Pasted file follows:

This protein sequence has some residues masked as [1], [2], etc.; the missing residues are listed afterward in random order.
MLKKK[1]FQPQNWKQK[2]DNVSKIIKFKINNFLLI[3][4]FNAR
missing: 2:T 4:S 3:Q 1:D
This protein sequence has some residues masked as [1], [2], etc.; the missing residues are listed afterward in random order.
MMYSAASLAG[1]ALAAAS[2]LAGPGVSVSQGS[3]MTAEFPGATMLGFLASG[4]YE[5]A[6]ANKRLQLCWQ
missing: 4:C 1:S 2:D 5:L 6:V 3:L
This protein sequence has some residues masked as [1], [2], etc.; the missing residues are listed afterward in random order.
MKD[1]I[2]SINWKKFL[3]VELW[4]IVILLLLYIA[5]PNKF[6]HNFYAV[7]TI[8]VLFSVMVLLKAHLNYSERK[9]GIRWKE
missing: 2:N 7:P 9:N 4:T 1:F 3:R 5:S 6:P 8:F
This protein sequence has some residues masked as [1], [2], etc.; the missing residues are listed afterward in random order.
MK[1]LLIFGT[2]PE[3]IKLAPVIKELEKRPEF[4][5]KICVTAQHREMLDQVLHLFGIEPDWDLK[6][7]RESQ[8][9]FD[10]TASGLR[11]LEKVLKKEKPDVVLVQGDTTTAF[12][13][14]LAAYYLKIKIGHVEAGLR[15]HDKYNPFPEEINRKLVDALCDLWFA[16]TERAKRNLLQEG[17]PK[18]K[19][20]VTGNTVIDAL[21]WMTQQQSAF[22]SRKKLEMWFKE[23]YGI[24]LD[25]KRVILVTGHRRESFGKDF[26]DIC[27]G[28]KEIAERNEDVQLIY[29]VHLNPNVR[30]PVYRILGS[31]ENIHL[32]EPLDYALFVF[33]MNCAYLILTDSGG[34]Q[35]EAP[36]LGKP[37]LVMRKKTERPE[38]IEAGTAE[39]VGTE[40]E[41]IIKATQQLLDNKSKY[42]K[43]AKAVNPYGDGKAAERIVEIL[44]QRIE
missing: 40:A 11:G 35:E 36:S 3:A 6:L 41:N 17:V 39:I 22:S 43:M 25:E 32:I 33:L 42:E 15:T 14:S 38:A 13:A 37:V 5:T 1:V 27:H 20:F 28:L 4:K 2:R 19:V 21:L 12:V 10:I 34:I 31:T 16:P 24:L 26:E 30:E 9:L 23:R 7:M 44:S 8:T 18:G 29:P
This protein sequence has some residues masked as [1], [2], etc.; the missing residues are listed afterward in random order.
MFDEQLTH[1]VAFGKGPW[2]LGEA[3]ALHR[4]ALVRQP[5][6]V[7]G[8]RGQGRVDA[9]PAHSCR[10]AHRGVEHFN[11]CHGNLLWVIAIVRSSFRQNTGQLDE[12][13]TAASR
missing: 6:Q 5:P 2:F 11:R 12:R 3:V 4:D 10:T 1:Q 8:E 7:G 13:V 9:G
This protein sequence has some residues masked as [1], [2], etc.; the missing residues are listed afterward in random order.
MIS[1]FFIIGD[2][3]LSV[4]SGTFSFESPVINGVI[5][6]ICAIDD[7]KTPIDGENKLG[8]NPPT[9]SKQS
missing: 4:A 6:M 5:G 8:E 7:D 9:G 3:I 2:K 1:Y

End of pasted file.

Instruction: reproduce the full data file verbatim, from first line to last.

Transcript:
This protein sequence has some residues masked as [1], [2], etc.; the missing residues are listed afterward in random order.
MLKKK[1]FQPQNWKQK[2]DNVSKIIKFKINNFLLI[3][4]FNAR
missing: 2:T 4:S 3:Q 1:D
This protein sequence has some residues masked as [1], [2], etc.; the missing residues are listed afterward in random order.
MMYSAASLAG[1]ALAAAS[2]LAGPGVSVSQGS[3]MTAEFPGATMLGFLASG[4]YE[5]A[6]ANKRLQLCWQ
missing: 4:C 1:S 2:D 5:L 6:V 3:L
This protein sequence has some residues masked as [1], [2], etc.; the missing residues are listed afterward in random order.
MKD[1]I[2]SINWKKFL[3]VELW[4]IVILLLLYIA[5]PNKF[6]HNFYAV[7]TI[8]VLFSVMVLLKAHLNYSERK[9]GIRWKE
missing: 2:N 7:P 9:N 4:T 1:F 3:R 5:S 6:P 8:F
This protein sequence has some residues masked as [1], [2], etc.; the missing residues are listed afterward in random order.
MK[1]LLIFGT[2]PE[3]IKLAPVIKELEKRPEF[4][5]KICVTAQHREMLDQVLHLFGIEPDWDLK[6][7]RESQ[8][9]FD[10]TASGLR[11]LEKVLKKEKPDVVLVQGDTTTAF[12][13][14]LAAYYLKIKIGHVEAGLR[15]HDKYNPFPEEINRKLVDALCDLWFA[16]TERAKRNLLQEG[17]PK[18]K[19][20]VTGNTVIDAL[21]WMTQQQSAF[22]SRKKLEMWFKE[23]YGI[24]LD[25]KRVILVTGHRRESFGKDF[26]DIC[27]G[28]KEIAERNEDVQLIY[29]VHLNPNVR[30]PVYRILGS[31]ENIHL[32]EPLDYALFVF[33]MNCAYLILTDSGG[34]Q[35]EAP[36]LGKP[37]LVMRKKTERPE[38]IEAGTAE[39]VGTE[40]E[41]IIKATQQLLDNKSKY[42]K[43]AKAVNPYGDGKAAERIVEIL[44]QRIE
missing: 40:A 11:G 35:E 36:S 3:A 6:L 41:N 17:V 39:I 22:S 43:M 25:E 32:I 33:L 42:E 15:T 14:S 38:A 13:A 37:V 5:T 1:V 27:H 20:F 28:L 4:K 2:R 19:V 21:L 12:V 10:I 34:I 31:T 16:P 24:L 26:E 30:E 9:L 23:R 7:M 44:S 8:T 18:G 29:P
This protein sequence has some residues masked as [1], [2], etc.; the missing residues are listed afterward in random order.
MFDEQLTH[1]VAFGKGPW[2]LGEA[3]ALHR[4]ALVRQP[5][6]V[7]G[8]RGQGRVDA[9]PAHSCR[10]AHRGVEHFN[11]CHGNLLWVIAIVRSSFRQNTGQLDE[12][13]TAASR
missing: 6:Q 5:P 2:F 11:R 12:R 3:V 4:D 10:T 1:Q 8:E 7:G 13:V 9:G
This protein sequence has some residues masked as [1], [2], etc.; the missing residues are listed afterward in random order.
MIS[1]FFIIGD[2][3]LSV[4]SGTFSFESPVINGVI[5][6]ICAIDD[7]KTPIDGENKLG[8]NPPT[9]SKQS
missing: 4:A 6:M 5:G 8:E 7:D 9:G 3:I 2:K 1:Y